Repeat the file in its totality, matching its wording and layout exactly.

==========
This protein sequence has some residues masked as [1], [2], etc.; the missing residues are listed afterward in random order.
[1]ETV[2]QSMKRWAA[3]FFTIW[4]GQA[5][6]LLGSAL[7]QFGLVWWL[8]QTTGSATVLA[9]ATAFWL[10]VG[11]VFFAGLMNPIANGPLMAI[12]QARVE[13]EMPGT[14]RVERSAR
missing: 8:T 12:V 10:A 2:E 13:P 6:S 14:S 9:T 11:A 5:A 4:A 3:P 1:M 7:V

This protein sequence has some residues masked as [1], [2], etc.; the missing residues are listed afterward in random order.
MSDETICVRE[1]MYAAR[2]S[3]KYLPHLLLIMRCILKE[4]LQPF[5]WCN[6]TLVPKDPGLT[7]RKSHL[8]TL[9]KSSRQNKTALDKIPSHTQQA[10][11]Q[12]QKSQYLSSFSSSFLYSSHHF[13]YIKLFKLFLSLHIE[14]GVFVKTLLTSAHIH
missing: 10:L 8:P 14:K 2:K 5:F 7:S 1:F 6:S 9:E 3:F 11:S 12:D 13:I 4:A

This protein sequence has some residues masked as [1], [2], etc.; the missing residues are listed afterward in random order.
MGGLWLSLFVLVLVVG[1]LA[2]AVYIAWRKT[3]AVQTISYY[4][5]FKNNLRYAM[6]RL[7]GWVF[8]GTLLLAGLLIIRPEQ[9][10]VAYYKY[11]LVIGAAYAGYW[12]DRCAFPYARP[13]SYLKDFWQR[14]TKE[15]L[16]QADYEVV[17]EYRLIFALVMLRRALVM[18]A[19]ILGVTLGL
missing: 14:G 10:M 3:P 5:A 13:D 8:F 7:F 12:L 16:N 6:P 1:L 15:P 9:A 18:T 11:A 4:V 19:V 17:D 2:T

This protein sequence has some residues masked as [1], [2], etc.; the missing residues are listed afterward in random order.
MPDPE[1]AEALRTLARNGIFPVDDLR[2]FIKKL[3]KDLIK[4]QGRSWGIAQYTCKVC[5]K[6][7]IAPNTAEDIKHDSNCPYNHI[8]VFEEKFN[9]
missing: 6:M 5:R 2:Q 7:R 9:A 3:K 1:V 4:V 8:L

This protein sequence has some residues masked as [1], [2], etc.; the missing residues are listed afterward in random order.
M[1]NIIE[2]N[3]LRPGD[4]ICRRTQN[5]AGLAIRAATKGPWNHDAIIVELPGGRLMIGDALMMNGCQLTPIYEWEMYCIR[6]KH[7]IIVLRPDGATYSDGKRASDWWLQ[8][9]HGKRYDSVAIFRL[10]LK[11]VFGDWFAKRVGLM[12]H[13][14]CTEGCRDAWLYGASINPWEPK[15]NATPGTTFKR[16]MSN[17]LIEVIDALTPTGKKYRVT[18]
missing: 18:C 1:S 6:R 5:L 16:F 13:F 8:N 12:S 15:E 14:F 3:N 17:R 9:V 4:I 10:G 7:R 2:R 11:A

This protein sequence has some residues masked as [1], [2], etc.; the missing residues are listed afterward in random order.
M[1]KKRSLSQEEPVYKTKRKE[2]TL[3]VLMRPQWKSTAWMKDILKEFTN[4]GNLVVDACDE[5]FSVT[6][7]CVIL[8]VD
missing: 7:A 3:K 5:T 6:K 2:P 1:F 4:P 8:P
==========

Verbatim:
This protein sequence has some residues masked as [1], [2], etc.; the missing residues are listed afterward in random order.
[1]ETV[2]QSMKRWAA[3]FFTIW[4]GQA[5][6]LLGSAL[7]QFGLVWWL[8]QTTGSATVLA[9]ATAFWL[10]VG[11]VFFAGLMNPIANGPLMAI[12]QARVE[13]EMPGT[14]RVERSAR
missing: 8:T 12:V 10:A 2:E 13:P 6:S 14:S 9:T 11:A 5:A 4:A 3:P 1:M 7:V

This protein sequence has some residues masked as [1], [2], etc.; the missing residues are listed afterward in random order.
MSDETICVRE[1]MYAAR[2]S[3]KYLPHLLLIMRCILKE[4]LQPF[5]WCN[6]TLVPKDPGLT[7]RKSHL[8]TL[9]KSSRQNKTALDKIPSHTQQA[10][11]Q[12]QKSQYLSSFSSSFLYSSHHF[13]YIKLFKLFLSLHIE[14]GVFVKTLLTSAHIH
missing: 10:L 8:P 14:K 2:K 5:F 7:S 1:F 6:S 9:E 3:F 11:S 12:D 13:I 4:A

This protein sequence has some residues masked as [1], [2], etc.; the missing residues are listed afterward in random order.
MGGLWLSLFVLVLVVG[1]LA[2]AVYIAWRKT[3]AVQTISYY[4][5]FKNNLRYAM[6]RL[7]GWVF[8]GTLLLAGLLIIRPEQ[9][10]VAYYKY[11]LVIGAAYAGYW[12]DRCAFPYARP[13]SYLKDFWQR[14]TKE[15]L[16]QADYEVV[17]EYRLIFALVMLRRALVM[18]A[19]ILGVTLGL
missing: 14:G 10:M 3:P 5:A 13:D 8:F 7:F 12:L 16:N 6:P 1:L 15:P 9:A 18:T 11:A 4:V 19:V 17:D 2:T

This protein sequence has some residues masked as [1], [2], etc.; the missing residues are listed afterward in random order.
MPDPE[1]AEALRTLARNGIFPVDDLR[2]FIKKL[3]KDLIK[4]QGRSWGIAQYTCKVC[5]K[6][7]IAPNTAEDIKHDSNCPYNHI[8]VFEEKFN[9]
missing: 6:M 5:R 2:Q 7:R 9:A 3:K 1:V 4:V 8:L

This protein sequence has some residues masked as [1], [2], etc.; the missing residues are listed afterward in random order.
M[1]NIIE[2]N[3]LRPGD[4]ICRRTQN[5]AGLAIRAATKGPWNHDAIIVELPGGRLMIGDALMMNGCQLTPIYEWEMYCIR[6]KH[7]IIVLRPDGATYSDGKRASDWWLQ[8][9]HGKRYDSVAIFRL[10]LK[11]VFGDWFAKRVGLM[12]H[13][14]CTEGCRDAWLYGASINPWEPK[15]NATPGTTFKR[16]MSN[17]LIEVIDALTPTGKKYRVT[18]
missing: 18:C 1:S 6:R 5:L 16:F 13:F 8:N 12:S 15:E 14:F 3:N 17:R 9:V 4:I 10:G 7:R 2:R 11:A

This protein sequence has some residues masked as [1], [2], etc.; the missing residues are listed afterward in random order.
M[1]KKRSLSQEEPVYKTKRKE[2]TL[3]VLMRPQWKSTAWMKDILKEFTN[4]GNLVVDACDE[5]FSVT[6][7]CVIL[8]VD
missing: 7:A 3:K 5:T 6:K 2:P 1:F 4:P 8:P